INDIANAPOLIS – D'Qwell Jackson is listening intently to Chuck Pagano.
That daily message the head coach is divulging continues to resonate with the new Colts inside linebacker.
When Jackson spurned a trio of other AFC teams to sign with the Colts this offseason, he knew the playoff makeup that Indianapolis had in place.
The nine-year veteran didn't realize he was walking into a building with aspirations that don't end in January.
"That dream of mine, the desire I have to get to the playoffs, that's a given here. We're going to get there. So I've got to wrap my brain around 'You know what? This is about Super Bowls here.' This is about winning the Super Bowl, playing in Arizona," Jackson, who has never experienced the playoffs in his NFL career, says after a month in the Colts offseason program.
"I understood that at first, but now, the more we talk about it, it's like 'You know what? I want to get to the big dance. I want to get to the big show.'"
Jackson's chances to taste postseason play are reaching the final few phases.
What he might lack in January experience, Jackson makes up for with 96 career regular season starts, triple that of any other Colts inside linebacker.
Rookie linebacker Henoc Muamba has already been a recipient of Jackson's vast NFL knowledge.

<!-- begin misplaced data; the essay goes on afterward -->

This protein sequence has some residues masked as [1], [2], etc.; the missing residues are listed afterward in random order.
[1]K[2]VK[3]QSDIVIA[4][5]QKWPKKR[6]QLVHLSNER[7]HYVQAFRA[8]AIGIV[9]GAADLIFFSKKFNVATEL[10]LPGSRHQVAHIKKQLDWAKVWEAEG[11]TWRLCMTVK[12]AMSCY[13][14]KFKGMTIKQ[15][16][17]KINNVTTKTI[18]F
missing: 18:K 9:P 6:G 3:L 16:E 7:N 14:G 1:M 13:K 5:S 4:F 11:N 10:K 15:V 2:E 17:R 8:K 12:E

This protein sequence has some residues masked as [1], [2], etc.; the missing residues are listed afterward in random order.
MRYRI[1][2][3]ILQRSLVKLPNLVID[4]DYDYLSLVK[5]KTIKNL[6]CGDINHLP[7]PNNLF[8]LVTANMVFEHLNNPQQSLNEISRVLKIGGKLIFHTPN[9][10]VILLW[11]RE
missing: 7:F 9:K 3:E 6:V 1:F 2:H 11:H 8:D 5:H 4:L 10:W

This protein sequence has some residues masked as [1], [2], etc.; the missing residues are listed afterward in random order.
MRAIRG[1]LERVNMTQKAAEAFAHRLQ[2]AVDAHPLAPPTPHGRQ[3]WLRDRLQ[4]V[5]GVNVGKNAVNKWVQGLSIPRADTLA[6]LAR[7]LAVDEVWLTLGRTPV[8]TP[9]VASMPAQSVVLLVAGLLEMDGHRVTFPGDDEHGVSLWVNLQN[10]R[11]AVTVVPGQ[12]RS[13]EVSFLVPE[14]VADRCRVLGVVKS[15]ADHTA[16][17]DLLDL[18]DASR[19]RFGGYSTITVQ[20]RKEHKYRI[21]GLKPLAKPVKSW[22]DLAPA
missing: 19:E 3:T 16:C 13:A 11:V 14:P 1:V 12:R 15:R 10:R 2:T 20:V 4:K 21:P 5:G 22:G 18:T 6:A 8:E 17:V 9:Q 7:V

"A real pro. A real pro," Muamba says of Jackson. "Having him as a mentor, as someone who has done it before, it's great to be able to see something like that and be able to follow his lead.
"He's just been real open to helping the younger guys, including myself, with the whole transition. I see great leadership from him. He really takes his job seriously. He comes in early, takes great notes and most of all he doesn't just help himself, he helps everyone in the room."
After seeing a bit of a revolving door next to him the last two years, Jerrell Freeman has soaked up everything that Jackson has offered the budding star.
With OTAs kicking off this week, Freeman and Jackson are getting a chance to work together in offense vs. defense situations.
"He definitely brings that veteran presence and he knows all about the offenses, the tendencies, the o-coordinators. It's good to have a guy like that," Freeman says of Jackson.
"Something as simple as a motion, we have to be on the same page when plays come in and know where the coverage is going to with non-verbal communication."
The Colts lost a leader on their defense with free agent causality Antoine Bethea.
Jackson, the sixth most experienced player on the Colts roster, is a voice to help fill that void and he's hoping to do it on stages he's always dreamed to play in.
"It's amazing," Jackson says of his new home.
"You think you have it figured out for so many years and you get in the right place, right time and things start to take off for you."